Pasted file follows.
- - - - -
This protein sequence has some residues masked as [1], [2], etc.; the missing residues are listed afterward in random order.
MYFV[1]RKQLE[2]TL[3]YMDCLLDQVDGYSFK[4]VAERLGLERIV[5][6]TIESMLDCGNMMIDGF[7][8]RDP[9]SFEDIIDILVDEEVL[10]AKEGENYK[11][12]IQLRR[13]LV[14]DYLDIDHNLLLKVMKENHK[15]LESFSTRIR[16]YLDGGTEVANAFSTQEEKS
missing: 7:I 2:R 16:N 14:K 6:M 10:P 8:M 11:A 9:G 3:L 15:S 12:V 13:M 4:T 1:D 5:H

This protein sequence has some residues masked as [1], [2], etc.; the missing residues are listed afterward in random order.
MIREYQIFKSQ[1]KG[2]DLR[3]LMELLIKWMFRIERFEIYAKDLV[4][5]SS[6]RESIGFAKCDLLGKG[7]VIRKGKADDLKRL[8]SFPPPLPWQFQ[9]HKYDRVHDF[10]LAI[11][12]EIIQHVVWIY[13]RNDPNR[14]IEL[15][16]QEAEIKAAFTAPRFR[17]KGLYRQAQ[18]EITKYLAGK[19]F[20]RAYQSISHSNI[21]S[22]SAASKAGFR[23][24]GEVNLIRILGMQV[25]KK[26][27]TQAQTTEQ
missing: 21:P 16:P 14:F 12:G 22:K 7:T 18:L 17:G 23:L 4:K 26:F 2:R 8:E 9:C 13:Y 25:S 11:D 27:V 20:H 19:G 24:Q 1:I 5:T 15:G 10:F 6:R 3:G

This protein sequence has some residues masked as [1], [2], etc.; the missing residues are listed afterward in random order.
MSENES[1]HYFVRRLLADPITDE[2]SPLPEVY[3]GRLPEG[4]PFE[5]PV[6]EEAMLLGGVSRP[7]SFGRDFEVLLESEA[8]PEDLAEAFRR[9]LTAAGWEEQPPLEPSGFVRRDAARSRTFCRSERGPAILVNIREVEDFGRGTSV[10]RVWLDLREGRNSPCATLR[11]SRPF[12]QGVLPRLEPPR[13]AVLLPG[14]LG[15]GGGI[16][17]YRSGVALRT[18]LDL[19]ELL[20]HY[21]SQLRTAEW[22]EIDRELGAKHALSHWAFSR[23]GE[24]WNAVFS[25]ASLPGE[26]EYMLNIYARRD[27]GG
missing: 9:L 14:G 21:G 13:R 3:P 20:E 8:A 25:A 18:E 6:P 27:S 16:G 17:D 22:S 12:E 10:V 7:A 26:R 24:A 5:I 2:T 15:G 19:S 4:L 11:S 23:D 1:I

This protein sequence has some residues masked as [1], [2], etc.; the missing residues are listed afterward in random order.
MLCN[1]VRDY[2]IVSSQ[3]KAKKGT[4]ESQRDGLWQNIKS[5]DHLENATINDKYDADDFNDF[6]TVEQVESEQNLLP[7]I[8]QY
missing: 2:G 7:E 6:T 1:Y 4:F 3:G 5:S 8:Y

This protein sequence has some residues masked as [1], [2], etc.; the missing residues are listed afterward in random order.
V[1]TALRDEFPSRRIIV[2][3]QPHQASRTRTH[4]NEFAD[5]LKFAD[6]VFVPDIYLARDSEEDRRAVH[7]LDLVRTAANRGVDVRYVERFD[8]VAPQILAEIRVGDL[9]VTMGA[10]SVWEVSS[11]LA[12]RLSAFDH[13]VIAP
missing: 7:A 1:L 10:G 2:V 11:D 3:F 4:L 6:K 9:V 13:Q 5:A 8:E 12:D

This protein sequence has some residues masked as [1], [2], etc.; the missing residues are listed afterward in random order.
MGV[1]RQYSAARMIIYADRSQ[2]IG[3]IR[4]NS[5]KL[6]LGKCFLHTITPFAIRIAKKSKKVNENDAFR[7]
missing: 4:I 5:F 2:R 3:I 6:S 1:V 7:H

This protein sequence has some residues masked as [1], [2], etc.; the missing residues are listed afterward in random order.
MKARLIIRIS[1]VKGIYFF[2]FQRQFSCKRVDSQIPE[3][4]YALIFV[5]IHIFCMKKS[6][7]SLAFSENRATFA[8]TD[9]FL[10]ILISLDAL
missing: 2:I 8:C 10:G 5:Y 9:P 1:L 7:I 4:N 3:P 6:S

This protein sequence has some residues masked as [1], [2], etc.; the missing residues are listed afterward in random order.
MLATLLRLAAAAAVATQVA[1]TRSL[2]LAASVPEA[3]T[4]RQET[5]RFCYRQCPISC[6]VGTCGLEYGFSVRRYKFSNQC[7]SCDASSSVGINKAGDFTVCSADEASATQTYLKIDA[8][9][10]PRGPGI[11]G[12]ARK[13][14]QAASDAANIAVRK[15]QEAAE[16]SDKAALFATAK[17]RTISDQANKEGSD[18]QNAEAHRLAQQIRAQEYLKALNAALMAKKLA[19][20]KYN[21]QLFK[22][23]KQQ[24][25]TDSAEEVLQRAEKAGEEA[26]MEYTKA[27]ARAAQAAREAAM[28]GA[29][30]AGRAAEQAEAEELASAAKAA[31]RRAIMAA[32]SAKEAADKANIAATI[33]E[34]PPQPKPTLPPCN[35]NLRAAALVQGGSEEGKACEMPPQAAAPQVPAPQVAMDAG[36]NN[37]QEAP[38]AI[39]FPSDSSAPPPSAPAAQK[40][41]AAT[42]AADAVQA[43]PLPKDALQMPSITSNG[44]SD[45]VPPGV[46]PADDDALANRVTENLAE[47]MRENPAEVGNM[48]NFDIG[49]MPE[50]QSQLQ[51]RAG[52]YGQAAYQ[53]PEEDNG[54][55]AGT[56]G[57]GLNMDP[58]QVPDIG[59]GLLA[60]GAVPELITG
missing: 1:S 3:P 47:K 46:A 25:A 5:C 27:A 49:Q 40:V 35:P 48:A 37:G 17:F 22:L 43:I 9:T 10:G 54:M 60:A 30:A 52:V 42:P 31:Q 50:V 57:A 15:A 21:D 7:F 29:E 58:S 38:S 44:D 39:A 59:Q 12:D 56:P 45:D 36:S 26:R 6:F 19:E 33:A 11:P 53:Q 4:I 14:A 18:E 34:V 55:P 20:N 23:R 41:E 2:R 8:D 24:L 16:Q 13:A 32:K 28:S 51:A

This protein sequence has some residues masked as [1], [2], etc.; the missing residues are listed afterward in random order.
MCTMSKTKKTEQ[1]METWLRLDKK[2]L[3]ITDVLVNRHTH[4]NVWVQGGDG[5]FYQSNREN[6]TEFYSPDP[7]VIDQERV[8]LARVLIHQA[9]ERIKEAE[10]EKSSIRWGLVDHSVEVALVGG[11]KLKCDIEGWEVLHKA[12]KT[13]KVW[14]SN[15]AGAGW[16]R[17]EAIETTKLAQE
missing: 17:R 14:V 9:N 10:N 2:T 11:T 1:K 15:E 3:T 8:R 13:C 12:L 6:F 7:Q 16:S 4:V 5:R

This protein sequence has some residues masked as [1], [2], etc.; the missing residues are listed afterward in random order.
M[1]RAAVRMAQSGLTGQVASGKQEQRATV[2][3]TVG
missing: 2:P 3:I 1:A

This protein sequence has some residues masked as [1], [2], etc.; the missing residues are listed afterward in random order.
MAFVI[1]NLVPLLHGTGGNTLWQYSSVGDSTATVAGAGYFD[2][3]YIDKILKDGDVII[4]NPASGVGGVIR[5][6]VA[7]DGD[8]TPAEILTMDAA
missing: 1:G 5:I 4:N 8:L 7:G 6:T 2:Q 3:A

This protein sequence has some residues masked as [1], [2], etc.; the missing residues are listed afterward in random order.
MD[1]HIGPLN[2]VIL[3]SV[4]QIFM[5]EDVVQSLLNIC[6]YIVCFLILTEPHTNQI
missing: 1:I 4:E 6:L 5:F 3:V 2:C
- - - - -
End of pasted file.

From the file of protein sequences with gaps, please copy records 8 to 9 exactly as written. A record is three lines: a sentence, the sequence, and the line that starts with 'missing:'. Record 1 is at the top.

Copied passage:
This protein sequence has some residues masked as [1], [2], etc.; the missing residues are listed afterward in random order.
MLATLLRLAAAAAVATQVA[1]TRSL[2]LAASVPEA[3]T[4]RQET[5]RFCYRQCPISC[6]VGTCGLEYGFSVRRYKFSNQC[7]SCDASSSVGINKAGDFTVCSADEASATQTYLKIDA[8][9][10]PRGPGI[11]G[12]ARK[13][14]QAASDAANIAVRK[15]QEAAE[16]SDKAALFATAK[17]RTISDQANKEGSD[18]QNAEAHRLAQQIRAQEYLKALNAALMAKKLA[19][20]KYN[21]QLFK[22][23]KQQ[24][25]TDSAEEVLQRAEKAGEEA[26]MEYTKA[27]ARAAQAAREAAM[28]GA[29][30]AGRAAEQAEAEELASAAKAA[31]RRAIMAA[32]SAKEAADKANIAATI[33]E[34]PPQPKPTLPPCN[35]NLRAAALVQGGSEEGKACEMPPQAAAPQVPAPQVAMDAG[36]NN[37]QEAP[38]AI[39]FPSDSSAPPPSAPAAQK[40][41]AAT[42]AADAVQA[43]PLPKDALQMPSITSNG[44]SD[45]VPPGV[46]PADDDALANRVTENLAE[47]MRENPAEVGNM[48]NFDIG[49]MPE[50]QSQLQ[51]RAG[52]YGQAAYQ[53]PEEDNG[54][55]AGT[56]G[57]GLNMDP[58]QVPDIG[59]GLLA[60]GAVPELITG
missing: 1:S 3:P 47:K 46:A 25:A 5:C 27:A 49:Q 40:V 35:P 48:A 37:G 17:F 22:L 43:I 9:T 10:G 54:M 60:A 30:A 52:V 42:P 31:Q 50:V 57:A 15:A 21:D 7:F 29:E 58:S 38:S 44:D 39:A 59:Q 12:D 56:P 45:D 36:S 26:R 6:F 19:E 33:A 11:P 53:Q 4:I 14:A 18:E 34:V 55:P 20:N 23:R 41:E 2:R 8:D 24:L 16:Q 13:A 32:K 28:S 51:A

This protein sequence has some residues masked as [1], [2], etc.; the missing residues are listed afterward in random order.
MCTMSKTKKTEQ[1]METWLRLDKK[2]L[3]ITDVLVNRHTH[4]NVWVQGGDG[5]FYQSNREN[6]TEFYSPDP[7]VIDQERV[8]LARVLIHQA[9]ERIKEAE[10]EKSSIRWGLVDHSVEVALVGG[11]KLKCDIEGWEVLHKA[12]KT[13]KVW[14]SN[15]AGAGW[16]R[17]EAIETTKLAQE
missing: 17:R 14:V 9:N 10:N 2:T 11:T 1:K 15:E 3:T 8:R 13:C 12:L 6:F 7:Q 16:S 4:V 5:R